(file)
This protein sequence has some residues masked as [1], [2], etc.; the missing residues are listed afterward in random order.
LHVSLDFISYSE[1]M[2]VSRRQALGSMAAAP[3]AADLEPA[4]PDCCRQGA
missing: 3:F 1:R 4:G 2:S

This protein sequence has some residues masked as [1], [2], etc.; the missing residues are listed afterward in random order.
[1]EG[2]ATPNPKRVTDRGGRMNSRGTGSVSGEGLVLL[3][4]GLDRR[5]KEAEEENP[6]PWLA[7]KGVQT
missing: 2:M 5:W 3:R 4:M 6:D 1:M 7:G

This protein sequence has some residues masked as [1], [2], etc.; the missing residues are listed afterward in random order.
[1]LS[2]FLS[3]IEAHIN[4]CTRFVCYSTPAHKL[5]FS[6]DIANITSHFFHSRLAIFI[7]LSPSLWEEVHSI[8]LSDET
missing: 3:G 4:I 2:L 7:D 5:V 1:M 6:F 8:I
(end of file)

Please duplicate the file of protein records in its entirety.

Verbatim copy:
This protein sequence has some residues masked as [1], [2], etc.; the missing residues are listed afterward in random order.
LHVSLDFISYSE[1]M[2]VSRRQALGSMAAAP[3]AADLEPA[4]PDCCRQGA
missing: 3:F 1:R 4:G 2:S

This protein sequence has some residues masked as [1], [2], etc.; the missing residues are listed afterward in random order.
[1]EG[2]ATPNPKRVTDRGGRMNSRGTGSVSGEGLVLL[3][4]GLDRR[5]KEAEEENP[6]PWLA[7]KGVQT
missing: 2:M 5:W 3:R 4:M 6:D 1:M 7:G

This protein sequence has some residues masked as [1], [2], etc.; the missing residues are listed afterward in random order.
[1]LS[2]FLS[3]IEAHIN[4]CTRFVCYSTPAHKL[5]FS[6]DIANITSHFFHSRLAIFI[7]LSPSLWEEVHSI[8]LSDET
missing: 3:G 4:I 2:L 7:D 5:V 1:M 6:F 8:I